Commercial property funds worth £18bn ($23.31bn) have stopped trading after the Brexit vote dented investors' confidence in the immediate prospects of office, shopping and leisure estate holdings in the UK.
As panicking investors queued up to make withdrawal calls, fund managers downgraded their own valuations of the £25.9bn market, before some of the biggest names in the business announced a temporary freeze on trading. Valuation discounts, made in a bid to maintain liquidity in the run up to the freeze, simply did not stem the outflow.
Their move was not a first: the property funds market has been here before at the height of the global financial crisis in 2008. The logic behind the freeze is that if investors try to take their money out at once, fund managers would be forced to sell properties at a loss.
So in order to be "fair to all investors", Standard Life moved before anyone else to mark down its £2.9bn property fund, before imposing a freeze on trading on 4 July. Others, including M&G Investments, Henderson Global Investors, Canada Life, Columbia Threadneedle and Aberdeen Asset Management followed suit.
While the focus has shifted to what investors can do and how long the trading freeze would last, we have been given another example of how illiquid this asset class is.
Remove the word "commercial" from view and just narrow it down to a pure property sale. As anyone who has ever bought or sold a house can testify, property transactions take time, especially if it is a big ticket sale or purchase.
By that argument, investors impacted by the freeze should expect it to last weeks and months, and not a matter of days, according to Richard Hunter, head of research at Wilson King Investment Management.
"Following on from the financial crisis, we have been reminded yet again that is a fairly illiquid asset class. So investors should not really be surprised by the situation. Most have little choice but to hang on and must prepare themselves for a long wait before they can access their capital. Some funds could possibly be off limits until the end of the year."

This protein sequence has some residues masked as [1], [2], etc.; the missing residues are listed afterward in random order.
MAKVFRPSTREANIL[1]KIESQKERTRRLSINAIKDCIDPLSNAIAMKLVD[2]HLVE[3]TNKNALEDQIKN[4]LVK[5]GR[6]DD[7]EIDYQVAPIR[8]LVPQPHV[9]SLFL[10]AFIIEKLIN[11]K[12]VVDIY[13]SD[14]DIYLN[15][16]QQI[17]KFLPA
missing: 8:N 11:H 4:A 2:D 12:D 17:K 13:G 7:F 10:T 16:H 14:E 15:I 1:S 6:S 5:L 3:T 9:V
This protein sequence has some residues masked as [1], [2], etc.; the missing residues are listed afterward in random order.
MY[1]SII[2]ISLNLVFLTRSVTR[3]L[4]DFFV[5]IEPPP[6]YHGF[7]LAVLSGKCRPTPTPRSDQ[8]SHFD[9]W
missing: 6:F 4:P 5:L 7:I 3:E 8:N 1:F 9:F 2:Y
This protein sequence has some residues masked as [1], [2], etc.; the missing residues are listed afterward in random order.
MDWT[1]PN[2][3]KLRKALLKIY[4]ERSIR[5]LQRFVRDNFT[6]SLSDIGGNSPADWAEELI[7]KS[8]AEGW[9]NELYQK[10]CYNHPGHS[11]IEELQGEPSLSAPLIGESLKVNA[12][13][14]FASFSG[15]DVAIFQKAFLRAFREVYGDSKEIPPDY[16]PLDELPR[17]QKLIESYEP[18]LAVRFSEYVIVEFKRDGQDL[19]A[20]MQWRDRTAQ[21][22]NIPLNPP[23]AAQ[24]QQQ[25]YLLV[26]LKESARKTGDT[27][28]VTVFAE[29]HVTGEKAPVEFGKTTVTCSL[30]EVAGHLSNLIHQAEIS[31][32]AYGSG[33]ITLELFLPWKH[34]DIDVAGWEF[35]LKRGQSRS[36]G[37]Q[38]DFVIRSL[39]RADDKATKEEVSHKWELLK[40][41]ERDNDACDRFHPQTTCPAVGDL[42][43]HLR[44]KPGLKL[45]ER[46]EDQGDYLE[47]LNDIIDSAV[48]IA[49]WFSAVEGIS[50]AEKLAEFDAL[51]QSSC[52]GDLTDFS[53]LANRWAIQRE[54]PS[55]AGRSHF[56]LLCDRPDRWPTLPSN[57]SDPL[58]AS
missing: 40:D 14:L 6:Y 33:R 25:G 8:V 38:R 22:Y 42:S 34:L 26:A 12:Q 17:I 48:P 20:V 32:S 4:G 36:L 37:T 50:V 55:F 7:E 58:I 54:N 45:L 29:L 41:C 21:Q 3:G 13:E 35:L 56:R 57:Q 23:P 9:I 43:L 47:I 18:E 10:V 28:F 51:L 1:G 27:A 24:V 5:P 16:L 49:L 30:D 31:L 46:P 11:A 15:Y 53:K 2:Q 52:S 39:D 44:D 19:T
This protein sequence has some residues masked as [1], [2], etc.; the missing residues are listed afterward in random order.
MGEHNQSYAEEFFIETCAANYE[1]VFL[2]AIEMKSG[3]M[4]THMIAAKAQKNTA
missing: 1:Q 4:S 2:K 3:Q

Hunter also said the small print about the long-term nature of investing in property funds is pretty clear. "Those who acknowledge this ought to be patient enough to recognise that the market would calm down over the coming months, with the Bank of England likely to take stimulus measures. Furthermore, the fall in the value of the pound makes investments in British commercial estate attractive for long-term returns for overseas buyers."
Admittedly, the size of the markdowns by the managers of their respective funds does have a certain shock value. For instance, Aberdeen Asset management devalued its property fund by 17%, Legal & General by 10%, and Foreign & Colonial and Kames by 5% each.
However, Laith Khalaf, senior analyst at Hargreaves Lansdown, said the markdowns were little more than an educated guess.
"They may not be borne out by real world transactions, for better or worse. Though with such sharp adjustments there appears to be a lot of bad news in the price.
"The way we view it is that long term investors in any market should be willing to tolerate periods of weakness. Selling out when prices have fallen sharply is usually a bad idea, particularly if the decision is a knee-jerk reaction."
The fundamental trends that led to the popularity of property as an asset class are still in place, with interest rates still low and gilt prices high. There is very little post-Brexit economic data to go around at the moment, and even less clarity on the timeframe and nature of the exit talks between the UK and European Union.
Given that backdrop, there is little doubt that property fund managers want to sit tight and prudently manage their portfolios rather than divest in a huff. Investors have little choice but to follow their managers' lead.